So, yes, let us immediately address any unwanted behavior in students, and nip it in the bud; but let’s not stop there! By looking deeper we’ll realize that loud and misbehaving students are screaming out for attention, and from a total lack of dignity – they have none or have never been shown any. These are students who, deep inside, believe themselves to be inferior, inadequate, and unworthy. They’ll hide and mask these confusing and unhealthy feelings from themselves by trying to always “be in control” — hence their constant, loud and destructive behavior at school. (Are there any difficult students who are high achievers?)
I suggest that we firmly discipline difficult students by enforcing strategic and effective interventions, not packaged methods, to show them that each action, good or bad, bears a consequence. Let’s show them how to rise above their negative behavior at school by acknowledging, not condoning, their individual needs and out-of-school triggers of constant misbehavior. Yes, firmly discipline them; but also model for them how to deal with conflict — they don’t know how. Modeling, however, will not be successful if it’s full of implied threats, is militaristic or mindlessly robotic. Chronically misbehaving students usually live fully rooted in confusion and want to know that someone cares about them in life. (More intense or aggressive behavior may indicate a desperate need to know!) We show care by teaching them how to develop responsibility, i.e. for actions and consequences. (Does paddling do that?)
“In School Suspension” provides several forms of effective and much-needed discipline for difficult students; it also affords the dignity that these students crave and desperately need. San Pedro High Introduces New Suspension Program In Belize, rehabilitative discipline is widely misunderstood. Most administrators, teachers, parents and students protest that not enough punishment is involved. So, by not intervening and helping difficult students while we can, do we “cut off our nose to spite our face”? Countless research studies in developed nations show that rehabilitation (for criminals or students) benefits society in the long run, whereas punishment alone does not. Does hard labor punishment, repeated detentions, or ultimate expulsions help difficult students rise above their misbehavior? Harsh punishments may appease administrators, the community, or school by giving them a feeling that justice and restitution is served. However, after difficult students serve out punishments, no matter how harsh, or are ultimately expelled, they’ll go right back to being their old selves – or perhaps worse. If no one cares (enough to rehabilitate them) why should they care? Unfortunately, society pays the ultimate price.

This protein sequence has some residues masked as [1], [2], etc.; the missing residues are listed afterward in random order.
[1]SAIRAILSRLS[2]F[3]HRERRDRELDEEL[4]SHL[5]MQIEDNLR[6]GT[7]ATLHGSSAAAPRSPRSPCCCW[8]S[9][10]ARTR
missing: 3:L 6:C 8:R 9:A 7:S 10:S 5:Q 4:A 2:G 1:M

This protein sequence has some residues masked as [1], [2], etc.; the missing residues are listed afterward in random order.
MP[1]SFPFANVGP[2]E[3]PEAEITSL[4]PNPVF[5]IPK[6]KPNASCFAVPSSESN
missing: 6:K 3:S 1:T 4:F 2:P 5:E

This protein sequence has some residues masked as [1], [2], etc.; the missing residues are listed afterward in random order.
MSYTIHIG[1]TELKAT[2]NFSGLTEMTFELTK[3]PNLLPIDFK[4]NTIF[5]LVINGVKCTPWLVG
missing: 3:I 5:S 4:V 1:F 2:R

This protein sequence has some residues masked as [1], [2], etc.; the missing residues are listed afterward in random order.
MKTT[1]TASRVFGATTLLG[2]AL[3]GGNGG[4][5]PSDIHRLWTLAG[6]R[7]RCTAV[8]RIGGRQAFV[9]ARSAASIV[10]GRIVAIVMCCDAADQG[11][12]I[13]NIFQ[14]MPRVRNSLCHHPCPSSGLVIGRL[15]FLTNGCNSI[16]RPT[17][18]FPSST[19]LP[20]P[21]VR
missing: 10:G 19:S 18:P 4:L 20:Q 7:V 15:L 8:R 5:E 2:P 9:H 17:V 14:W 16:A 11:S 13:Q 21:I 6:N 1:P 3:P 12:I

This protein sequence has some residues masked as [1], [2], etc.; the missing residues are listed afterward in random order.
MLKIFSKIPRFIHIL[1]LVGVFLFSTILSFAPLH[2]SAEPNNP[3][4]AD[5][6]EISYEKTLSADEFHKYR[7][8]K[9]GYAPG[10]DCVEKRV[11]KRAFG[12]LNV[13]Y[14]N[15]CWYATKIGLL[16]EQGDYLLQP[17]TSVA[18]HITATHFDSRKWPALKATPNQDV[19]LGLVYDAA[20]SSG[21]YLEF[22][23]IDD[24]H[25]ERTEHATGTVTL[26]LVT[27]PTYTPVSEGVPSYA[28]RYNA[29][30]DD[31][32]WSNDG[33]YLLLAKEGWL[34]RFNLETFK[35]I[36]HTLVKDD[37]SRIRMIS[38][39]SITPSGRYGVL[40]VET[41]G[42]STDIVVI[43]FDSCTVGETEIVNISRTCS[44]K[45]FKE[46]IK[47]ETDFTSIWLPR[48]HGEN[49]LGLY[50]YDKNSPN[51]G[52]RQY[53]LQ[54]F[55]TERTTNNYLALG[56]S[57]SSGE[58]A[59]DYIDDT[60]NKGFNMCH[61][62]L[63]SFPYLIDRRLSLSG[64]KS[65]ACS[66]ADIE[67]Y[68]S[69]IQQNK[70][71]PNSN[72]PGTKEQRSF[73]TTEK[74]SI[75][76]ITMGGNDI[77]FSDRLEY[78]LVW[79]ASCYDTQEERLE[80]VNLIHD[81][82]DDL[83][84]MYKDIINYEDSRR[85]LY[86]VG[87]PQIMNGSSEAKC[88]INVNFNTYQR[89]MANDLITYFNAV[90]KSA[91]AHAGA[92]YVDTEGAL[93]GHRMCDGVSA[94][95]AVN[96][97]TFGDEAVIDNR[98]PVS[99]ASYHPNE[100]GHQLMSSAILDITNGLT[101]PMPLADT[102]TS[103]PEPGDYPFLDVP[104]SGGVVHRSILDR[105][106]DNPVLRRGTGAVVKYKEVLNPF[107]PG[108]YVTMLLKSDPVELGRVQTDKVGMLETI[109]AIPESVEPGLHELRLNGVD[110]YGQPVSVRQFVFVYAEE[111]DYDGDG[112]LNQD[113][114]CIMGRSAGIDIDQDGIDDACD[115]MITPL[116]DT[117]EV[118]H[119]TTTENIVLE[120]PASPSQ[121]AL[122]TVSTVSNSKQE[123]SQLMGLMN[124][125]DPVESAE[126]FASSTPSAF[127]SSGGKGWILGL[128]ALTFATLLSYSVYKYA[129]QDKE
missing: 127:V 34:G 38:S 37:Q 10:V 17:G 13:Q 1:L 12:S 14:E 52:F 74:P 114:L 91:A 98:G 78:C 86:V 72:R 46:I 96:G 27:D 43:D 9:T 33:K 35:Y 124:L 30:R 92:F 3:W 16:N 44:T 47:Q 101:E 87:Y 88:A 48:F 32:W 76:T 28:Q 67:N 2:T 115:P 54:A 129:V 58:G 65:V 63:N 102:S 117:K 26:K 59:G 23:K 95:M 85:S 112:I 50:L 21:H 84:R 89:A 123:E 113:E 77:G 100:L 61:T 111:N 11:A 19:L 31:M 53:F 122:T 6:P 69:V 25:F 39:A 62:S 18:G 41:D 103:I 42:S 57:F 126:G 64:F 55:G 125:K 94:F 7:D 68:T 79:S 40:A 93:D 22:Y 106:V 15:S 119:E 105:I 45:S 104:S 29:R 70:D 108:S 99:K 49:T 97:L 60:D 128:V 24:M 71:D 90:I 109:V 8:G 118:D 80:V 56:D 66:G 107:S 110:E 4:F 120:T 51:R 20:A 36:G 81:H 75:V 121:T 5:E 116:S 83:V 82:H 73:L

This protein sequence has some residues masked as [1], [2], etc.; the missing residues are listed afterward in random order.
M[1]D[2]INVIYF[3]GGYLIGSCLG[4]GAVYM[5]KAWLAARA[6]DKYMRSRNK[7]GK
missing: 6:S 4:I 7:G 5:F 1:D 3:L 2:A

Already, I see the many comments, “Ah, the good old days when I went to school! We knew what to do then; we did not have all the problems that schools have today.” Effective and strategic interventions, not memories, will help difficult students — and ultimately society. Already, I can hear that all-too-familiar question posed to me so many times by educators in Belize, “Whose side are you on?” Learning neither chooses sides nor good guys over bad guys. We may have the most qualified teachers in the world, but if no learning takes place in their classes, we have no Education. Wherever difficult students seem to be winning their power struggles with teachers, it’s time once more for us to Wake up and smell the coffee.
These articles are not intended to be comprehensive or complete. They are written and contributed in an effort to provide a “starting point” for valuable discussion amongst educators, students, and the community. If we discuss and review students’ learning capabilities and the ways in which we currently try to educate them, then we can learn from our mistakes as well as success. Way to go, fellow educators!